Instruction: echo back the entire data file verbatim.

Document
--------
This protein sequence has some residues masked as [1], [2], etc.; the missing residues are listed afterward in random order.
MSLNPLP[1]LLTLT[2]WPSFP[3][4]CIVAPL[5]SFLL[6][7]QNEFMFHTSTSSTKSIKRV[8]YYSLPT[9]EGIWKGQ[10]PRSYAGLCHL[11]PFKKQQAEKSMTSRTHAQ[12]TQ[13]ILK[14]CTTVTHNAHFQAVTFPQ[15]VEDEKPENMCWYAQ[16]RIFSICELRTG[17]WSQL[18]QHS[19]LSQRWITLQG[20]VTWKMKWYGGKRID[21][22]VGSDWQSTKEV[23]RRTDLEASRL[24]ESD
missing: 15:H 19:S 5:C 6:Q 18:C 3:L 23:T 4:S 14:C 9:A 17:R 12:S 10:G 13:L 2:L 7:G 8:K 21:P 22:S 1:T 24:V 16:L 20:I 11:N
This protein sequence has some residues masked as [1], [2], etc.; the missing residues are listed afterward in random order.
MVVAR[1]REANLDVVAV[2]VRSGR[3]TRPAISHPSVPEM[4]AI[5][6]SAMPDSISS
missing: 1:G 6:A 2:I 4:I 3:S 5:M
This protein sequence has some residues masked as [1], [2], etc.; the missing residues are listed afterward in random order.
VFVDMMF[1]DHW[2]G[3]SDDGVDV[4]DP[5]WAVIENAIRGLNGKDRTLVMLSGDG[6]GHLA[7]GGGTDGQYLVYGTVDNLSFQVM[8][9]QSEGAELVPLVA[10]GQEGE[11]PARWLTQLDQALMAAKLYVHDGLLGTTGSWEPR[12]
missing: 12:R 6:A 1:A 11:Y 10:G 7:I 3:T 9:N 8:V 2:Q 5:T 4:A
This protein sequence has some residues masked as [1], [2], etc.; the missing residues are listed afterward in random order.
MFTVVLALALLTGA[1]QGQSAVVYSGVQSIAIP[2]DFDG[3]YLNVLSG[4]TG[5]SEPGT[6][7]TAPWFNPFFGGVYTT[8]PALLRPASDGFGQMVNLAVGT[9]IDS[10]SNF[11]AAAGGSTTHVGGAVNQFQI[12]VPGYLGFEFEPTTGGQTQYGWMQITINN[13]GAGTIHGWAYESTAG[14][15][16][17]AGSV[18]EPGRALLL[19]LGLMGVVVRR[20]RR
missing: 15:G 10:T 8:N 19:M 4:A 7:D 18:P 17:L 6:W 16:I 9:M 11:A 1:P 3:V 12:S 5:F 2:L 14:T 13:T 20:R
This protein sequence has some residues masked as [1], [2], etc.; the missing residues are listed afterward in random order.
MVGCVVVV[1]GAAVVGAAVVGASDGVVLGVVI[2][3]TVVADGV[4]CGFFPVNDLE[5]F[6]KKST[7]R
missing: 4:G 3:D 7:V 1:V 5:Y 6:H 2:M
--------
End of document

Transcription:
This protein sequence has some residues masked as [1], [2], etc.; the missing residues are listed afterward in random order.
MSLNPLP[1]LLTLT[2]WPSFP[3][4]CIVAPL[5]SFLL[6][7]QNEFMFHTSTSSTKSIKRV[8]YYSLPT[9]EGIWKGQ[10]PRSYAGLCHL[11]PFKKQQAEKSMTSRTHAQ[12]TQ[13]ILK[14]CTTVTHNAHFQAVTFPQ[15]VEDEKPENMCWYAQ[16]RIFSICELRTG[17]WSQL[18]QHS[19]LSQRWITLQG[20]VTWKMKWYGGKRID[21][22]VGSDWQSTKEV[23]RRTDLEASRL[24]ESD
missing: 15:H 19:S 5:C 6:Q 18:C 3:L 23:T 4:S 14:C 9:A 17:R 12:S 10:G 13:L 2:L 7:G 8:K 21:P 22:S 1:T 24:V 16:L 20:I 11:N
This protein sequence has some residues masked as [1], [2], etc.; the missing residues are listed afterward in random order.
MVVAR[1]REANLDVVAV[2]VRSGR[3]TRPAISHPSVPEM[4]AI[5][6]SAMPDSISS
missing: 1:G 6:A 2:I 4:I 3:S 5:M
This protein sequence has some residues masked as [1], [2], etc.; the missing residues are listed afterward in random order.
VFVDMMF[1]DHW[2]G[3]SDDGVDV[4]DP[5]WAVIENAIRGLNGKDRTLVMLSGDG[6]GHLA[7]GGGTDGQYLVYGTVDNLSFQVM[8][9]QSEGAELVPLVA[10]GQEGE[11]PARWLTQLDQALMAAKLYVHDGLLGTTGSWEPR[12]
missing: 12:R 6:A 1:A 11:Y 10:G 7:I 3:T 9:N 8:V 2:Q 5:T 4:A
This protein sequence has some residues masked as [1], [2], etc.; the missing residues are listed afterward in random order.
MFTVVLALALLTGA[1]QGQSAVVYSGVQSIAIP[2]DFDG[3]YLNVLSG[4]TG[5]SEPGT[6][7]TAPWFNPFFGGVYTT[8]PALLRPASDGFGQMVNLAVGT[9]IDS[10]SNF[11]AAAGGSTTHVGGAVNQFQI[12]VPGYLGFEFEPTTGGQTQYGWMQITINN[13]GAGTIHGWAYESTAG[14][15][16][17]AGSV[18]EPGRALLL[19]LGLMGVVVRR[20]RR
missing: 15:G 10:T 8:N 19:M 4:A 7:D 18:P 17:L 6:W 16:I 9:M 11:A 1:P 3:V 12:S 5:F 2:L 14:T 13:T 20:R
This protein sequence has some residues masked as [1], [2], etc.; the missing residues are listed afterward in random order.
MVGCVVVV[1]GAAVVGAAVVGASDGVVLGVVI[2][3]TVVADGV[4]CGFFPVNDLE[5]F[6]KKST[7]R
missing: 4:G 3:D 7:V 1:V 5:Y 6:H 2:M